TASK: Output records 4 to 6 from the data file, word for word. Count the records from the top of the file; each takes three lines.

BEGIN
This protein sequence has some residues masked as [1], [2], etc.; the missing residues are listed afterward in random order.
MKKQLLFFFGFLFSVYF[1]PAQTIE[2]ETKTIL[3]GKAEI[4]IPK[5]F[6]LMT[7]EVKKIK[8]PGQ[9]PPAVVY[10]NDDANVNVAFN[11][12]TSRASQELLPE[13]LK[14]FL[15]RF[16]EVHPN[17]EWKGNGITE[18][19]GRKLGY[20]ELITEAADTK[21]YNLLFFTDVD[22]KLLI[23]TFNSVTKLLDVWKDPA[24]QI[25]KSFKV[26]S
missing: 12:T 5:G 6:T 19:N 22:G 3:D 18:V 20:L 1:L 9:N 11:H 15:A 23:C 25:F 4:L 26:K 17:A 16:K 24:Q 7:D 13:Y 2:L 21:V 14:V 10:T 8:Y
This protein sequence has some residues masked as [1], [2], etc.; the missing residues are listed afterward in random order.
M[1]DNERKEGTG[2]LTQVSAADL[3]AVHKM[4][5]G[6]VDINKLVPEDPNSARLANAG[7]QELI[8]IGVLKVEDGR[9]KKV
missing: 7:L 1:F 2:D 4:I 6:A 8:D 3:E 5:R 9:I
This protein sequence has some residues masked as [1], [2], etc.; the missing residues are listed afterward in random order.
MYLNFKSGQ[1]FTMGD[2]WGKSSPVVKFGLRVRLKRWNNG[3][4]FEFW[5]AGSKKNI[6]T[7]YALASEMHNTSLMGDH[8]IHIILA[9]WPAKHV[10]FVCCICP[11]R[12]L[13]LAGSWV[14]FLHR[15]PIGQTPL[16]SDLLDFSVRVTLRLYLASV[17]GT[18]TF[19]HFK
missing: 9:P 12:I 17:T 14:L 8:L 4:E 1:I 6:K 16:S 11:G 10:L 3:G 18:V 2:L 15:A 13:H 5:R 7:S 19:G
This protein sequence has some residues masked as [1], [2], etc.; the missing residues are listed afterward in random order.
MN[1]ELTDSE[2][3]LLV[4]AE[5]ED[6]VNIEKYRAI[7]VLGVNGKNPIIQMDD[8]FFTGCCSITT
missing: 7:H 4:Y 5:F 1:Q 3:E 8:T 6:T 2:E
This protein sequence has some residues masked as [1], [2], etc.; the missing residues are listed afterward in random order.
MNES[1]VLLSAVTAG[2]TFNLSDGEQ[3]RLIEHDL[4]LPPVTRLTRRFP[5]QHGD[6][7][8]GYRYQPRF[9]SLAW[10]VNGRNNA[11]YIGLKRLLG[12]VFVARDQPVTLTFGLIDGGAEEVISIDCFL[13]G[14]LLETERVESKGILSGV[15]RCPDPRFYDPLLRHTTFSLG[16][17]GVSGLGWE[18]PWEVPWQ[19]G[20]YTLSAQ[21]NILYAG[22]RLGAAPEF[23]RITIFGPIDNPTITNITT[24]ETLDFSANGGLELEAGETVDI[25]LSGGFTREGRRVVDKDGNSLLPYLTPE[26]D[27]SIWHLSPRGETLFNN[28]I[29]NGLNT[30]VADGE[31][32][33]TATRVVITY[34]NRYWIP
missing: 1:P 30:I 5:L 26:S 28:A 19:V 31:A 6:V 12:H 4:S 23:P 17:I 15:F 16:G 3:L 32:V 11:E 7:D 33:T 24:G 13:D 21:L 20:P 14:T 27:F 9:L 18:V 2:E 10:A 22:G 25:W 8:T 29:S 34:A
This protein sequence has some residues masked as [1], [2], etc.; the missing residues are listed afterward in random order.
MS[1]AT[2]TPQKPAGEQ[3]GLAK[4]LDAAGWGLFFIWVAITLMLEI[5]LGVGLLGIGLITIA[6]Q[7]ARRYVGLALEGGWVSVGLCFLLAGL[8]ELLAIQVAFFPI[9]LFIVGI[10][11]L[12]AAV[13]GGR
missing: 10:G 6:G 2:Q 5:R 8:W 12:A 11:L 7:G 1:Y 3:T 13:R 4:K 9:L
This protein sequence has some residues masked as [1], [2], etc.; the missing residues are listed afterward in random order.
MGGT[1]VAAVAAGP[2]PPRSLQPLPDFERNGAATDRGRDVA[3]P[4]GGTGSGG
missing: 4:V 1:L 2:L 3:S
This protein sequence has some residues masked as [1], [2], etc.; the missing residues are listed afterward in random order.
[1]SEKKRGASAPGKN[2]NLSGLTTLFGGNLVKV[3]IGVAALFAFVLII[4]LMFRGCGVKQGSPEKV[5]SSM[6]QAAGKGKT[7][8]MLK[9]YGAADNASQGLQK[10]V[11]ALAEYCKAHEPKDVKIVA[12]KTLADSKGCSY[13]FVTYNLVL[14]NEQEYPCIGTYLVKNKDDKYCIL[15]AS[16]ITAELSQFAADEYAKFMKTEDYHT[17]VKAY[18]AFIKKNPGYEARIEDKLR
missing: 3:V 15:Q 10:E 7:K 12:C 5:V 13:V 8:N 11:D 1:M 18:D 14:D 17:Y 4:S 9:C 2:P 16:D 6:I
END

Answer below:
This protein sequence has some residues masked as [1], [2], etc.; the missing residues are listed afterward in random order.
MN[1]ELTDSE[2][3]LLV[4]AE[5]ED[6]VNIEKYRAI[7]VLGVNGKNPIIQMDD[8]FFTGCCSITT
missing: 7:H 4:Y 5:F 1:Q 3:E 8:T 6:T 2:E
This protein sequence has some residues masked as [1], [2], etc.; the missing residues are listed afterward in random order.
MNES[1]VLLSAVTAG[2]TFNLSDGEQ[3]RLIEHDL[4]LPPVTRLTRRFP[5]QHGD[6][7][8]GYRYQPRF[9]SLAW[10]VNGRNNA[11]YIGLKRLLG[12]VFVARDQPVTLTFGLIDGGAEEVISIDCFL[13]G[14]LLETERVESKGILSGV[15]RCPDPRFYDPLLRHTTFSLG[16][17]GVSGLGWE[18]PWEVPWQ[19]G[20]YTLSAQ[21]NILYAG[22]RLGAAPEF[23]RITIFGPIDNPTITNITT[24]ETLDFSANGGLELEAGETVDI[25]LSGGFTREGRRVVDKDGNSLLPYLTPE[26]D[27]SIWHLSPRGETLFNN[28]I[29]NGLNT[30]VADGE[31][32][33]TATRVVITY[34]NRYWIP
missing: 1:P 30:I 5:L 26:S 28:A 19:V 31:A 6:V 12:H 4:S 23:P 17:I 15:F 16:G 3:L 32:V 11:E 7:D 33:T 24:G 13:D 21:L 20:P 14:T 27:F 9:L 18:V 2:E 10:A 22:G 25:W 8:T 29:S 34:A
This protein sequence has some residues masked as [1], [2], etc.; the missing residues are listed afterward in random order.
MS[1]AT[2]TPQKPAGEQ[3]GLAK[4]LDAAGWGLFFIWVAITLMLEI[5]LGVGLLGIGLITIA[6]Q[7]ARRYVGLALEGGWVSVGLCFLLAGL[8]ELLAIQVAFFPI[9]LFIVGI[10][11]L[12]AAV[13]GGR
missing: 10:G 6:G 2:Q 5:R 8:W 12:A 11:L 7:G 1:Y 3:T 13:R 4:K 9:L